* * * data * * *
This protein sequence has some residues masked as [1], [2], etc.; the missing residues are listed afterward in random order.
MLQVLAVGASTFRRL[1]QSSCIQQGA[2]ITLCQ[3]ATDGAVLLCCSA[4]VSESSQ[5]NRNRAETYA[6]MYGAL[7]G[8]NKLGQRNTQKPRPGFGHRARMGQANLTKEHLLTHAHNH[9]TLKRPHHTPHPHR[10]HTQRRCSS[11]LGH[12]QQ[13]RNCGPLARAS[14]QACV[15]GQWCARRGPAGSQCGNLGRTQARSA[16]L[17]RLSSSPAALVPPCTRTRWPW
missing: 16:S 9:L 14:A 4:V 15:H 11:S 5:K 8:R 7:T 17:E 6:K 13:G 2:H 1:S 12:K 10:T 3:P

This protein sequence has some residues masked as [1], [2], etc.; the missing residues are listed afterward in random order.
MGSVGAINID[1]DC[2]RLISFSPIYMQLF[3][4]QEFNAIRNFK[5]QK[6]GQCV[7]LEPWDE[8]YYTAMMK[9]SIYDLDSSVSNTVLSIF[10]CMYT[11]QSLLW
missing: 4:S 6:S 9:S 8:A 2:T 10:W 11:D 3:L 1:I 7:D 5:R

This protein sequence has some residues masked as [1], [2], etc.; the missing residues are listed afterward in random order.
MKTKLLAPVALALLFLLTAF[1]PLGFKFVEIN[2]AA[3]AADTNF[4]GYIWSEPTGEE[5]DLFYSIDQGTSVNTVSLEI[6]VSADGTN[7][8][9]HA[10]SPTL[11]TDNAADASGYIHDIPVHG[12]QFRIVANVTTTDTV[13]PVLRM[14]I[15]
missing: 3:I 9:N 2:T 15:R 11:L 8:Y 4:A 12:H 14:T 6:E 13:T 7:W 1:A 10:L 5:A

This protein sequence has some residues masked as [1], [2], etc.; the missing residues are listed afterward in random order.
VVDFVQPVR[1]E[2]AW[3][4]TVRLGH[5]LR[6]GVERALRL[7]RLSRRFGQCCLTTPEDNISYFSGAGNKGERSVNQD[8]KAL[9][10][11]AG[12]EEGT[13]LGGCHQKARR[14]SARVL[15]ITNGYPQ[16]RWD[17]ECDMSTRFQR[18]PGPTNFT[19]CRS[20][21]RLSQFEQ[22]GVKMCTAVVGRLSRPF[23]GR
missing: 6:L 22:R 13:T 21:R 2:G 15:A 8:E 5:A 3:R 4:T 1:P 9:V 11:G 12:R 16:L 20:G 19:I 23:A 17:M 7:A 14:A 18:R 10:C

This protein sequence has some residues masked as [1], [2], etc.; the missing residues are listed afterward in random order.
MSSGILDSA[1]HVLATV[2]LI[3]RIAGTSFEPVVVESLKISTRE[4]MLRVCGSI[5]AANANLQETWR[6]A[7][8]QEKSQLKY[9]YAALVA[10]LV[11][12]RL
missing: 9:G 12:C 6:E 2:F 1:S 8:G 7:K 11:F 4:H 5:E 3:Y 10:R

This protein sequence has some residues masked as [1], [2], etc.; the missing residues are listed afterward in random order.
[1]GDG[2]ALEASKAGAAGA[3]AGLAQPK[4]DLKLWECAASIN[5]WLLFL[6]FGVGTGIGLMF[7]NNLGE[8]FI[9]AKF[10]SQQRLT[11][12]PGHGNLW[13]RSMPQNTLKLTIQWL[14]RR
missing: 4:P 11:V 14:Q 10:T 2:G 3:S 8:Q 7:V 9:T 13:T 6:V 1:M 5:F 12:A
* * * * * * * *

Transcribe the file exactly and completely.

This protein sequence has some residues masked as [1], [2], etc.; the missing residues are listed afterward in random order.
MLQVLAVGASTFRRL[1]QSSCIQQGA[2]ITLCQ[3]ATDGAVLLCCSA[4]VSESSQ[5]NRNRAETYA[6]MYGAL[7]G[8]NKLGQRNTQKPRPGFGHRARMGQANLTKEHLLTHAHNH[9]TLKRPHHTPHPHR[10]HTQRRCSS[11]LGH[12]QQ[13]RNCGPLARAS[14]QACV[15]GQWCARRGPAGSQCGNLGRTQARSA[16]L[17]RLSSSPAALVPPCTRTRWPW
missing: 16:S 9:L 14:A 4:V 15:H 11:S 5:K 8:R 7:T 17:E 6:K 13:G 2:H 1:S 12:K 10:T 3:P

This protein sequence has some residues masked as [1], [2], etc.; the missing residues are listed afterward in random order.
MGSVGAINID[1]DC[2]RLISFSPIYMQLF[3][4]QEFNAIRNFK[5]QK[6]GQCV[7]LEPWDE[8]YYTAMMK[9]SIYDLDSSVSNTVLSIF[10]CMYT[11]QSLLW
missing: 4:S 6:S 9:S 8:A 2:T 10:W 11:D 3:L 1:I 7:D 5:R

This protein sequence has some residues masked as [1], [2], etc.; the missing residues are listed afterward in random order.
MKTKLLAPVALALLFLLTAF[1]PLGFKFVEIN[2]AA[3]AADTNF[4]GYIWSEPTGEE[5]DLFYSIDQGTSVNTVSLEI[6]VSADGTN[7][8][9]HA[10]SPTL[11]TDNAADASGYIHDIPVHG[12]QFRIVANVTTTDTV[13]PVLRM[14]I[15]
missing: 3:I 9:N 2:T 15:R 11:L 8:Y 4:A 12:H 14:T 6:E 13:T 7:W 1:A 10:L 5:A

This protein sequence has some residues masked as [1], [2], etc.; the missing residues are listed afterward in random order.
VVDFVQPVR[1]E[2]AW[3][4]TVRLGH[5]LR[6]GVERALRL[7]RLSRRFGQCCLTTPEDNISYFSGAGNKGERSVNQD[8]KAL[9][10][11]AG[12]EEGT[13]LGGCHQKARR[14]SARVL[15]ITNGYPQ[16]RWD[17]ECDMSTRFQR[18]PGPTNFT[19]CRS[20][21]RLSQFEQ[22]GVKMCTAVVGRLSRPF[23]GR
missing: 6:L 22:R 13:T 21:R 2:G 15:A 8:E 5:A 3:R 4:T 1:P 9:V 11:G 12:R 16:L 20:G 19:I 23:A 17:M 7:A 14:A 18:R 10:C

This protein sequence has some residues masked as [1], [2], etc.; the missing residues are listed afterward in random order.
MSSGILDSA[1]HVLATV[2]LI[3]RIAGTSFEPVVVESLKISTRE[4]MLRVCGSI[5]AANANLQETWR[6]A[7][8]QEKSQLKY[9]YAALVA[10]LV[11][12]RL
missing: 9:G 12:C 6:E 2:F 1:S 8:G 7:K 11:F 4:H 5:E 3:Y 10:R

This protein sequence has some residues masked as [1], [2], etc.; the missing residues are listed afterward in random order.
[1]GDG[2]ALEASKAGAAGA[3]AGLAQPK[4]DLKLWECAASIN[5]WLLFL[6]FGVGTGIGLMF[7]NNLGE[8]FI[9]AKF[10]SQQRLT[11][12]PGHGNLW[13]RSMPQNTLKLTIQWL[14]RR
missing: 4:P 11:V 14:Q 10:T 2:G 3:S 8:Q 7:V 9:T 13:T 6:V 1:M 5:F 12:A